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Plant Growth Regulation

, Volume 79, Issue 3, pp 275–285 | Cite as

Alternating high and low intensity of blue light affects PSII photochemistry and raises the contents of carotenoids and anthocyanins in pepper leaves

  • Anna M. Hoffmann
  • Georg Noga
  • Mauricio Hunsche
Original paper

Abstract

The aim of the present study was to evaluate the morphological and physiological response of pepper plants (Capsicum annuum L.) as affected by different light regimes. In this context, we hypothesized that the illumination with proportionally high blue light under low light conditions induces stress-related responses and leads to stronger accumulation of protective pigments. For this purpose, pepper plants of the cultivar Yolo Wonder B were cultivated in a climate chamber under compact fluorescence lamps (CFL) or light emitting diodes (LED). Light provided by LEDs was composed by either 15 or 75 % of blue, and completed by red light. In general, high blue light led to a stronger increase in heat dissipation, whereas the maximal photochemical efficiency remained almost unaffected. Biomass formation was lower under the LED light as compared to plants grown under CFL. However, different amounts of blue light did not impact plant morphological parameters such as stem length, leaf area and plant FM. Concentration of Chl a + b was significantly higher in plants grown under CFL, whereas the Chl a/Chl b ratio and leaf mass per area were increased under the LED treatments. In general, plants grown under blue and red LEDs accumulated significantly more flavonoids compared to plants grown under CFL. Additionally, the illumination with high blue light increased the synthesis and accumulation of anthocyanins and carotenoids, whereas flavonoid contents were not affected.

Keywords

Capsicum annuum L. Chlorophyll fluorescence Light acclimation LEDs Plant performance 

Abbreviations

A

Absorbance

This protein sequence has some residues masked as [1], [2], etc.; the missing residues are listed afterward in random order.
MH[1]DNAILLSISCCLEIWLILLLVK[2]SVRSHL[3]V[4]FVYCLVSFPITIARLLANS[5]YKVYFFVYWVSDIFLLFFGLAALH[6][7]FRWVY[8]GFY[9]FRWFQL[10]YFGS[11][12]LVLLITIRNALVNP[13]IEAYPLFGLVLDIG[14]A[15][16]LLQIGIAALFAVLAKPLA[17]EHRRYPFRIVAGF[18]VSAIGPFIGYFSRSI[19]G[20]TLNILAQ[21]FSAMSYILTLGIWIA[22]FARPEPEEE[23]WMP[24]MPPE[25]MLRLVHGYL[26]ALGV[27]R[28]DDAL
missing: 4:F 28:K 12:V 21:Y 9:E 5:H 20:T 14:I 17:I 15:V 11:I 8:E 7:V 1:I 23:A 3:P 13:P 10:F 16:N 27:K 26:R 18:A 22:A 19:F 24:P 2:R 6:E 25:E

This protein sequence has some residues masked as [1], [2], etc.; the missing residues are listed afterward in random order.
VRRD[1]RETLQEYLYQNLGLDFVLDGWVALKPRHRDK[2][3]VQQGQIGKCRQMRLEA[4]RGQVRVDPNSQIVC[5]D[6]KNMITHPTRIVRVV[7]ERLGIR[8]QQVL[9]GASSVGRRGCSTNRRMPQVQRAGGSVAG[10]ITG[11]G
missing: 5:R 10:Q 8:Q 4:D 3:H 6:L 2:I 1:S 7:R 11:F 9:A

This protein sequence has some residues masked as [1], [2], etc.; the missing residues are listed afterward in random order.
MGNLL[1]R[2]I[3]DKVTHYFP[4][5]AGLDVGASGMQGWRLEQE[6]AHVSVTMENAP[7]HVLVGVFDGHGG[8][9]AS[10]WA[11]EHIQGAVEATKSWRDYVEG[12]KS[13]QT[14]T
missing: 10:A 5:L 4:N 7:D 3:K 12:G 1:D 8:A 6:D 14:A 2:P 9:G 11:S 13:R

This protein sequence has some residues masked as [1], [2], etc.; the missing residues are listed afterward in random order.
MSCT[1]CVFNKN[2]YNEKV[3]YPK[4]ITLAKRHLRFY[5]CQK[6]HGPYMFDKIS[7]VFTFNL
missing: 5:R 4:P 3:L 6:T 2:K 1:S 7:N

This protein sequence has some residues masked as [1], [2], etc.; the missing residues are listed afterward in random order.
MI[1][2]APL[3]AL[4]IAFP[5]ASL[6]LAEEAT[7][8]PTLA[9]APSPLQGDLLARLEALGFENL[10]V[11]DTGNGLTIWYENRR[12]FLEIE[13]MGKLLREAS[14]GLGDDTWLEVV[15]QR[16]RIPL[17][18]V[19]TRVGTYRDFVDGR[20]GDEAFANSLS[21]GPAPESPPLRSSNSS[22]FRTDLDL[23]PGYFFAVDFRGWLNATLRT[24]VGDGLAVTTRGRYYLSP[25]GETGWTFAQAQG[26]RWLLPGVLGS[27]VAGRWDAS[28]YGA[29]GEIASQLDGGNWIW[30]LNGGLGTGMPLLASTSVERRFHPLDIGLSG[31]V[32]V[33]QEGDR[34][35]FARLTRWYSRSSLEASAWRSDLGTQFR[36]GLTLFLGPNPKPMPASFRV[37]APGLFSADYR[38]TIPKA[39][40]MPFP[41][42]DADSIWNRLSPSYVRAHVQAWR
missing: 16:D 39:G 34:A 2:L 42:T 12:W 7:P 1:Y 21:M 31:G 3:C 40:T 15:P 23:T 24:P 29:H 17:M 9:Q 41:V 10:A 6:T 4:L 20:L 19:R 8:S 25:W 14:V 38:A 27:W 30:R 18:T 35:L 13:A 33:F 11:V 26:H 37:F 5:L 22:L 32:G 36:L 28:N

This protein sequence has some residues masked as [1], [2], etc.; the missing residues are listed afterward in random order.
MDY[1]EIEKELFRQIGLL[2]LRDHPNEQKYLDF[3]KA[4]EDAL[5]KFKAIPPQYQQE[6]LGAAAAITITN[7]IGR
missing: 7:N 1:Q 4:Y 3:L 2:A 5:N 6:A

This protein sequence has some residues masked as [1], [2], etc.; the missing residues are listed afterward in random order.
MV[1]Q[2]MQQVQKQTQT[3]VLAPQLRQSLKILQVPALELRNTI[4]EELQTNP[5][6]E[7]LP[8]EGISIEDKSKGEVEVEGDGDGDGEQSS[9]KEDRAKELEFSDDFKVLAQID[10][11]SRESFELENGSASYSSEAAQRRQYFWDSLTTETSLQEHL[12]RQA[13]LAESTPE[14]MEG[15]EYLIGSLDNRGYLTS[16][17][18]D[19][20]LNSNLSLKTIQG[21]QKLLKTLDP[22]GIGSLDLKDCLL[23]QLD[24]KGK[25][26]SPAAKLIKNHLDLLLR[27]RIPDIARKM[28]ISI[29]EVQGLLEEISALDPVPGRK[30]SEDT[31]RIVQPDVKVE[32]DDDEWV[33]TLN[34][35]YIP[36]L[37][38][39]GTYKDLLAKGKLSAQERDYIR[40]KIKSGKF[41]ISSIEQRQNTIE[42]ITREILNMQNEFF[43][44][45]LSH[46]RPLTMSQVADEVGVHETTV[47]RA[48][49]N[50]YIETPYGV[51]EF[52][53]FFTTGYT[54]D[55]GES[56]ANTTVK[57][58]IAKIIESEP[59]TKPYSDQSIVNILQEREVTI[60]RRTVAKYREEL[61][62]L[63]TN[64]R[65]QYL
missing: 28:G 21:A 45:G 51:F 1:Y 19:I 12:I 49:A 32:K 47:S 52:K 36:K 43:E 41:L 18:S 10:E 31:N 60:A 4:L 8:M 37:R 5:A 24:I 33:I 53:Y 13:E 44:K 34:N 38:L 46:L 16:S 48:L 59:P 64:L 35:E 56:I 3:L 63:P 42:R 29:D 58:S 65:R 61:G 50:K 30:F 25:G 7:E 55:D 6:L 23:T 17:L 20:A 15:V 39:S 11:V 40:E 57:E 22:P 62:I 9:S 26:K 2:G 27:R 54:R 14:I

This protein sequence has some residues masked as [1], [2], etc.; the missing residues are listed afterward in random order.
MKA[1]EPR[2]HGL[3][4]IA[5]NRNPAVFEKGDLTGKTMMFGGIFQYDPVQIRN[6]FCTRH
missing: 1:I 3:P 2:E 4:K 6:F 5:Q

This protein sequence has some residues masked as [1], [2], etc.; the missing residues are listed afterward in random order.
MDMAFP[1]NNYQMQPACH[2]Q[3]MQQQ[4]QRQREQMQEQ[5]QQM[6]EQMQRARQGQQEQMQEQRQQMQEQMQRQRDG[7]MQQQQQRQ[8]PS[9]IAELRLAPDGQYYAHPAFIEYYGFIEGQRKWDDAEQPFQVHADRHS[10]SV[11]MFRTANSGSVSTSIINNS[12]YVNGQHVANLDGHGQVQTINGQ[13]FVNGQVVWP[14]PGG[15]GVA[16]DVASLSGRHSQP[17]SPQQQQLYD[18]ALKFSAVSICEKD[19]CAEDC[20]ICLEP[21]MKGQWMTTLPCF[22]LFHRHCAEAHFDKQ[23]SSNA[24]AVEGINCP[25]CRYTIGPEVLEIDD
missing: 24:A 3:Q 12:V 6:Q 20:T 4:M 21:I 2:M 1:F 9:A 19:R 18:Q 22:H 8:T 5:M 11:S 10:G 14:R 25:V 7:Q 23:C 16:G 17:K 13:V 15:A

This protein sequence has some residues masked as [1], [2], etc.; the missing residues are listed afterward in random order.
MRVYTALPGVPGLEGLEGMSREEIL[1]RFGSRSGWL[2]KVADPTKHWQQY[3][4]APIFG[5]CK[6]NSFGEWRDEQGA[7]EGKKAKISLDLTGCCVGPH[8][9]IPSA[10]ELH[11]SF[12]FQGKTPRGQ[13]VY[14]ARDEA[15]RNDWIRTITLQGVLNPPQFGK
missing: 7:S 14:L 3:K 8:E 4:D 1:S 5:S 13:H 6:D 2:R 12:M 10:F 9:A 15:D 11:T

AOI

Area of interest

Chl

Chlorophyll

ChlF

Chlorophyll fluorescence

CFL

Compact fluorescence lamps

das

Days after sowing

DM

Dry mass

ETR

Electron transport rate

FLAV

Epidermal flavonols

FM

Fresh mass

Fm

Maximum chlorophyll fluorescence of dark adapted leaf

Fm´

Maximum chlorophyll fluorescence in the light adapted state

Fo

Ground chlorophyll fluorescence of dark adapted leaf

Fv

Variable chlorophyll fluorescence of dark adapted leaf

Fv/Fm

Maximum photochemical efficiency of photosystem II

LEDs

Light emitting diodes

LMA

Leaf mass per area

NPQ

Non photochemical quenching

n.s.

Non significant

PAR

Photosynthetic active radiation

Notes

Acknowledgments

The authors thank Mr. Toshihiko Oishi, Ushio Europe B.V. (The Netherlands), and the group of technical engineers from Ushio Lighting Inc. (Japan) for developing and making the LED panels available for this study. Many thanks to Libeth Schwager for her support in pigment analysis, and to Brigitta Teschner and Judith Spielmanns for their assistance during the experimental phase. Finally, we acknowledge the Theodor-Brinkmann-Graduate School (Faculty of Agriculture, University of Bonn) for providing a scholarship to the first author.

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Copyright information

© Springer Science+Business Media Dordrecht 2015

Authors and Affiliations

  1. 1.Institute of Crop Science and Resource Conservation – Horticultural ScienceUniversity of BonnBonnGermany

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